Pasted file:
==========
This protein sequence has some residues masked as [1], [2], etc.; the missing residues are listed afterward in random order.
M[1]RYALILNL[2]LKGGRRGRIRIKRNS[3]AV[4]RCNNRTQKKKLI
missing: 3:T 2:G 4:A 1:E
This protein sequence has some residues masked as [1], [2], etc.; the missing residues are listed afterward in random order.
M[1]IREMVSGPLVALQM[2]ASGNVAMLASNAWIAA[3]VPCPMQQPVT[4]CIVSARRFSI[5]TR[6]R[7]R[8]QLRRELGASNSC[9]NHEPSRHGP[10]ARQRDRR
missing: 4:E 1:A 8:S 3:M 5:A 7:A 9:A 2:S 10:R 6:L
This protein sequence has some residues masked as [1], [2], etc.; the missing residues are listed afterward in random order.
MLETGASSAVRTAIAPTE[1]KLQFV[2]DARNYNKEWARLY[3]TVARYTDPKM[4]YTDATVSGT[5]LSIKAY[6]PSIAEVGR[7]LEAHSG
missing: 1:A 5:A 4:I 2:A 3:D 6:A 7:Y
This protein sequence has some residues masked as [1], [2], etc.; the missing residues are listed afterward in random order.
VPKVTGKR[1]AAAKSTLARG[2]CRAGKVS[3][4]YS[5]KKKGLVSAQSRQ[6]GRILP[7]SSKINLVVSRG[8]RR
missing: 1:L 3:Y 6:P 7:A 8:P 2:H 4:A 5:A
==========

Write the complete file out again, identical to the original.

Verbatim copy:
This protein sequence has some residues masked as [1], [2], etc.; the missing residues are listed afterward in random order.
M[1]RYALILNL[2]LKGGRRGRIRIKRNS[3]AV[4]RCNNRTQKKKLI
missing: 3:T 2:G 4:A 1:E
This protein sequence has some residues masked as [1], [2], etc.; the missing residues are listed afterward in random order.
M[1]IREMVSGPLVALQM[2]ASGNVAMLASNAWIAA[3]VPCPMQQPVT[4]CIVSARRFSI[5]TR[6]R[7]R[8]QLRRELGASNSC[9]NHEPSRHGP[10]ARQRDRR
missing: 4:E 1:A 8:S 3:M 5:A 7:A 9:A 2:S 10:R 6:L
This protein sequence has some residues masked as [1], [2], etc.; the missing residues are listed afterward in random order.
MLETGASSAVRTAIAPTE[1]KLQFV[2]DARNYNKEWARLY[3]TVARYTDPKM[4]YTDATVSGT[5]LSIKAY[6]PSIAEVGR[7]LEAHSG
missing: 1:A 5:A 4:I 2:A 3:D 6:A 7:Y
This protein sequence has some residues masked as [1], [2], etc.; the missing residues are listed afterward in random order.
VPKVTGKR[1]AAAKSTLARG[2]CRAGKVS[3][4]YS[5]KKKGLVSAQSRQ[6]GRILP[7]SSKINLVVSRG[8]RR
missing: 1:L 3:Y 6:P 7:A 8:P 2:H 4:A 5:A